Wednesday, July 3, 2024

Peder P. Moe - Short Biography

Peder Moe, North Dakota Pioneer

Peder Moe was born on September 28, 1858 in Hafslo, Norway. In 1864, at the age of six, he came to America with his parents, Peter Olsen Moe and Anna Augundsdatter Lad and a number of siblings. They first went to Black Earth, Wisconsin and then settled on Section One in the northeast corner of Town of Blue Mounds and just north of what would eventually become the village of Mount Horeb.

Peder Moe, about 1890.

Peder grew up on the family farm located on Section One in Town of Blue Mounds. The 1870 Federal Census shows six Moe children still at home with Peder being 11 years old. By 1880, he is 21 and boarding with the Samuel Thomson family in the Village of Mount Horeb. Both he and his host are listed as Blacksmiths. The 1990 Census shows Peder married to Maria with three young children, ages 1, 7, and 11. They are living in the Town of Vermont, with lies a bit northwest of the family homestead and Peder is noted to be farming. The 1899 and 1904 Plat Map of the Town of Vermont show the P.P. Moe farm on Section 20 and 21.

In 1887, Peder married Anna Maria Gjesme. She was born in Wisconsin to Knudt Gesme or Gjesme (b.1822,d.1902) and Margrete Larson (b.1829, d.1918) both of whom were born in Norway. Knut's parents were Ole Gjesme (b.1773, d.1839) and Abelone Alme (b.1788, d.1874). It is unclear exactly when this family came America but based on the records of the birth locations of Knudt's children, it was sometime between 1850 and 1854. They farmed in the Town of Blue Mounds and the Town of Vermont in Dane County, Wisconsin. Also of interest, the Gjesme family hailed from Hafslo in Sogn og Fjordane which is the same place the Moe family came from.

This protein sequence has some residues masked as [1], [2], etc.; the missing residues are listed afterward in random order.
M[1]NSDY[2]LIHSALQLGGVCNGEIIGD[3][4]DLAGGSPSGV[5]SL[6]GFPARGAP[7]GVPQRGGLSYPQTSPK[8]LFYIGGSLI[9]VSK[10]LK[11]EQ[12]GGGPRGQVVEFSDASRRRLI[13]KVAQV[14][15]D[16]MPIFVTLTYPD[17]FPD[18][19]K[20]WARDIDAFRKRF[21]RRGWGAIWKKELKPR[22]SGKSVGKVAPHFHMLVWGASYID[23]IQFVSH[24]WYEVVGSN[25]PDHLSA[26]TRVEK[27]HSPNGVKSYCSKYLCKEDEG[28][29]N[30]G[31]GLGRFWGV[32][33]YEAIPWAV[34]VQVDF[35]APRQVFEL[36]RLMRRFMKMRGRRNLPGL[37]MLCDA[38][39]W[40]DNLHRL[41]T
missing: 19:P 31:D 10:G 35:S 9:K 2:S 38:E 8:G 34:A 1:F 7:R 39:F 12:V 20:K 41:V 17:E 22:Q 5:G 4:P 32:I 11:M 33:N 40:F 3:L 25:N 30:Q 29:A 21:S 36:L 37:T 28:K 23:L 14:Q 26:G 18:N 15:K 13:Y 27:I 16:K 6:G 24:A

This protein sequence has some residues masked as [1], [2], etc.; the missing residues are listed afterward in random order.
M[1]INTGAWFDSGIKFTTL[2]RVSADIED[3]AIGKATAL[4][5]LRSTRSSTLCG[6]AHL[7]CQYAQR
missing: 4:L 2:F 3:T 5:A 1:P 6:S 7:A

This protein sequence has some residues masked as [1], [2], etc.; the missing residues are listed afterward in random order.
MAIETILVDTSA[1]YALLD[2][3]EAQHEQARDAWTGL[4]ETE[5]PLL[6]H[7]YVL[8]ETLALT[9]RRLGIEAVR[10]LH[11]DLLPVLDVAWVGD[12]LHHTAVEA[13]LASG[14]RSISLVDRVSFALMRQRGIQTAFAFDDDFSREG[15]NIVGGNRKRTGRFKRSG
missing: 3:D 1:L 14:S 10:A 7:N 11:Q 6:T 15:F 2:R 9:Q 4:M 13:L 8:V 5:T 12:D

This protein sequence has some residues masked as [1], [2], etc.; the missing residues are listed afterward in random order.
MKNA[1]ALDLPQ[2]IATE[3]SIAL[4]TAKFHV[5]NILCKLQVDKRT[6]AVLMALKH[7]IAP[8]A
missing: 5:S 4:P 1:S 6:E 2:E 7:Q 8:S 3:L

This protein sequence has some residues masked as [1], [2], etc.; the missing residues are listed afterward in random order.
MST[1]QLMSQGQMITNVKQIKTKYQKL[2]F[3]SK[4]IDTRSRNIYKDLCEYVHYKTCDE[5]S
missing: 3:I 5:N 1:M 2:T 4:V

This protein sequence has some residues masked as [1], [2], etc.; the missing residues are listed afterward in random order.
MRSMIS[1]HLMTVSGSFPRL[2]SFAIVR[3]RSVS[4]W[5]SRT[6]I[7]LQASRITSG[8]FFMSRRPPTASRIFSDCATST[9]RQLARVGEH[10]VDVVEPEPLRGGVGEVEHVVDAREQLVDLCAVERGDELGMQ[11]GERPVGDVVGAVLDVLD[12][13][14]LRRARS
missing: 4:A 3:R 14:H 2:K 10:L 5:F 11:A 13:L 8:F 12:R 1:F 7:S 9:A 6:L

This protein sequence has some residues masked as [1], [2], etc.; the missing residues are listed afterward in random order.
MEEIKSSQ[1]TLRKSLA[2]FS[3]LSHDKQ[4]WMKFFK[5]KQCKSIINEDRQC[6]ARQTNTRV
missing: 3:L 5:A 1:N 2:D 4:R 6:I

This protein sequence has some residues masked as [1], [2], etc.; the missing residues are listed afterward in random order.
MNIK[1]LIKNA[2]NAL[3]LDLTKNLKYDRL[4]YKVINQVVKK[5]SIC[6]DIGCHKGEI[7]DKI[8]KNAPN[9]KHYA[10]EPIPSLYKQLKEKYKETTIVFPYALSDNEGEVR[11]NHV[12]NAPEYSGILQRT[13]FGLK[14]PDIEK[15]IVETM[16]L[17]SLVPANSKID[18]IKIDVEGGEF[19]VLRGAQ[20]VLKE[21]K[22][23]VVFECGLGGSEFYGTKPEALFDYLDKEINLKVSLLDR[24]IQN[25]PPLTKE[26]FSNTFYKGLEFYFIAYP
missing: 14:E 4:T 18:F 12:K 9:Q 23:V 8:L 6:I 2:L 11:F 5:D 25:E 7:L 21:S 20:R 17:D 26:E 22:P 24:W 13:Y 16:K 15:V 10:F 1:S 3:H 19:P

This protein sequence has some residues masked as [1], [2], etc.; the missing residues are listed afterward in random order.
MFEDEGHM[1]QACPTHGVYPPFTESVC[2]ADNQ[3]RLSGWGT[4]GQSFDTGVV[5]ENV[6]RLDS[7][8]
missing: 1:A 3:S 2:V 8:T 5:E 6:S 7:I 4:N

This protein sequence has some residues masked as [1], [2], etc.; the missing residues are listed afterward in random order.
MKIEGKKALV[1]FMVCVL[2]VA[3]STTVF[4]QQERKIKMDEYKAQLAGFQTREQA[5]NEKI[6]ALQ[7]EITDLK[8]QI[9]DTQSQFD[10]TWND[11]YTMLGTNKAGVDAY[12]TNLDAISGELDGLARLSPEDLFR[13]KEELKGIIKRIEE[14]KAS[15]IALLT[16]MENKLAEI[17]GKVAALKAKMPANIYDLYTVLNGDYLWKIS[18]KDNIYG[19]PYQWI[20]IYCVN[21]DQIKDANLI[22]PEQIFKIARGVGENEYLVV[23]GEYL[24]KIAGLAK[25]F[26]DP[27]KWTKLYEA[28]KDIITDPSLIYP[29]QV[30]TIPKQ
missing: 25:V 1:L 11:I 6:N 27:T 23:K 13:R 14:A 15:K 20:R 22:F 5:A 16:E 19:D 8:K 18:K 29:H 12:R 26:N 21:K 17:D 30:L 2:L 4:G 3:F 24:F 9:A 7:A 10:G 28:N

Peder Moe, age 11 on his parents farm in the 1870 Federal Census.

It is not know to this writer why, but in 1904, Peder would go west with a group of men via the railroad. This train carried 'land seekers' and Peder disembarked at the small town of Monango in Dickey County, North Dakota. Monango was founded in 1886 as a Milwaukee Road settlement as the railroad tried to entice folks to head west and settle along the line. At the time, the town had a population of around 200. Peder purchased 160 acres just west of town on Section 8 and 17 in Keystone Township. He then set about to bring his family from Wisconsin. His eldest son Arthur, only 16 at the time, can next via train with all of the family belongings, including household goods, farm machinery, livestock, and other essentials necessary to start farming. It has been noted that Peder was a trained blacksmith but he certainly new how to farm as he would have grown up farming at home in Blue Mounds. It is unclear exactly when the rest of the family joined him but it is certain that his wife and two remaining sons (ages about 5 and 11) would be in North Dakota soon after. It was reported that they had good success and abundant crops in the first few years. Everyone chipped in with Maria operating the binder while the rest of the family shocked grain. Homesteading was difficult and many families could not make a go of it and would often abandon their claim. Having success in their early years made it more likely that the farm could survive and the Peder Moe family seemed to benefit from that early success.

Form the 1909 Plat Map, the Peder Moe farm can be seen on Section 8
 and 17 in the Town of  Keystone and just west of Monango, North Dakota.